Nick Orlandino: Yes, education and training are key. This is not just an intellectual property issue – it’s a consumer health and safety issue.
“We encourage consumers to do their research when making a purchase.” – Susan Colvin
Does the average consumer even notice if she or he is buying a counterfeit or copied product?
Susan Colvin: The average consumer is not aware they have purchased counterfeit goods until they are delivered an inferior product. At CalExotics, we monitor counterfeit goods closely and routinely make purchases to ensure only legitimate goods are being sold under our brand. We’ve received counterfeit product and the quality is much lower and poses a potential safety risk.
Nick Orlandino: They are becoming more and more aware of counterfeits. We get letters everyday asking if the product is ours or not and how to spot a counterfeit. It’s very frustrating. We’ve hired cyber-security firms to help combat piracy.
Chad Braverman: Some knock-offs are outright fakes that are pretty much identical to the original product, down to the manufacturer’s name and packaging. This is mostly done online; and there’s no foolproof way to tell that it’s a knock-off unless you have the actual product to compare it to and see the difference.
You also have imitations, or ‘copycat products’, which is when someone just copies an item of the original manufacturer’s in likeness, and uses a generic brand name at a cheaper price point. The copycat manufacturer’s goal is to profit from association with a stronger, more innovative brand without incurring any of the costs of brand development, or building brand recognition. These types of knock-off products have become an even more insidious problem in our industry.
Copycat products not only impact the brands they are stealing from in a negative way by loss of sales and market saturation, but they also harm the pleasure products community as a whole in a less obvious way. Our industry has always been built on resourcefulness and creativity. By supporting knock-offs of any kind, we end up supporting a practice that is actively harmful to the pleasure products industry and our community as a whole.
Why would a factory from the Far East have an interest in selling directly to the USA or Europe? After all, such practices could hurt their own best customers …
Susan Colvin: The market is changing in the Far East, and many businesses will do anything to survive and make money. Even at the risk of losing current customers and potentially jeopardising the safety of the consumers.
Nick Orlandino: A lot of these newer factories are short-sighted and foolish. They aren’t looking at the big picture and their business will suffer because of it.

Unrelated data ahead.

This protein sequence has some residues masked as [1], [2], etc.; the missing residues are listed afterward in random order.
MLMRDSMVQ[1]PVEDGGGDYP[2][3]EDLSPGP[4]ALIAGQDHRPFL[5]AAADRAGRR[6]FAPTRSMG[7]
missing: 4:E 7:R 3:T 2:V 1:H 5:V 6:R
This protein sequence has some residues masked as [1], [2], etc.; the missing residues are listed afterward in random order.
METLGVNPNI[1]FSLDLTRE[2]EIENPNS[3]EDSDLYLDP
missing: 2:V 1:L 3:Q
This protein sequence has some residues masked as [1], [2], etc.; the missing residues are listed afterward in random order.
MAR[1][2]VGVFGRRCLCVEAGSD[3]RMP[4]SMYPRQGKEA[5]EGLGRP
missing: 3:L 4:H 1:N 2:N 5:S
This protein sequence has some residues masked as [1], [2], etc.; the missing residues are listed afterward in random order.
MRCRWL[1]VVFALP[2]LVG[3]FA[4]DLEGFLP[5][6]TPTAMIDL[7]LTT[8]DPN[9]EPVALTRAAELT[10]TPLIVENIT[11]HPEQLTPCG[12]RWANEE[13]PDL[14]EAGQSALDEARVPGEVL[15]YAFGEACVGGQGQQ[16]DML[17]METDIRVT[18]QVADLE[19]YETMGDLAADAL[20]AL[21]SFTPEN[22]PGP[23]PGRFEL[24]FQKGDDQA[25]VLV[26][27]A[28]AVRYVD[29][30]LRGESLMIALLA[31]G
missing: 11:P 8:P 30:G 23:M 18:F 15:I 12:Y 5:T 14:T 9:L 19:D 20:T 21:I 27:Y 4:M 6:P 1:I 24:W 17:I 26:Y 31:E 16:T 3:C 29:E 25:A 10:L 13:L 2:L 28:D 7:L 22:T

Chad Braverman: The world has become much smaller. Everything is accessible and I truly do not believe that people are realising the long terms effect this will create within our industry. It is important to support and build brands, as well as support your suppliers and customers. Unfortunately, that is not always happening, on both sides, and it could be disastrous.
“Our industry has always been built on resourcefulness and creativity. By supporting knock-offs of any kind, we end up supporting a practice that is actively harmful to the pleasure products industry and our community as a whole.” – Chad Braverman
Which measures should be taken against copycats and counterfeits?
Susan Colvin: Over the past year, we’ve begun taking action; bringing in top experts and enlisting the help of several outside organisations. We’ve met with US Customs and the US Consumer Protection Agency about the importation of counterfeit products to ensure we are stopping this issue at the source.
Nick Orlandino: We have to continue to educate consumers about not buying from these unregulated manufacturers.
Chad Braverman: Counterfeiting is an industry-wide problem that demands industry solutions. One of the most important tasks for all of us is to share the role of educating the media and consumers about the problem, the cost involved, and the threats associated with counterfeit products. In working together as an industry, and doing our collective parts to raise awareness and help rid the marketplace of counterfeit goods, we can promote security in an economic sense, and bring peace of mind to consumers who rely on trademarks as markers of safety, quality, and dependability.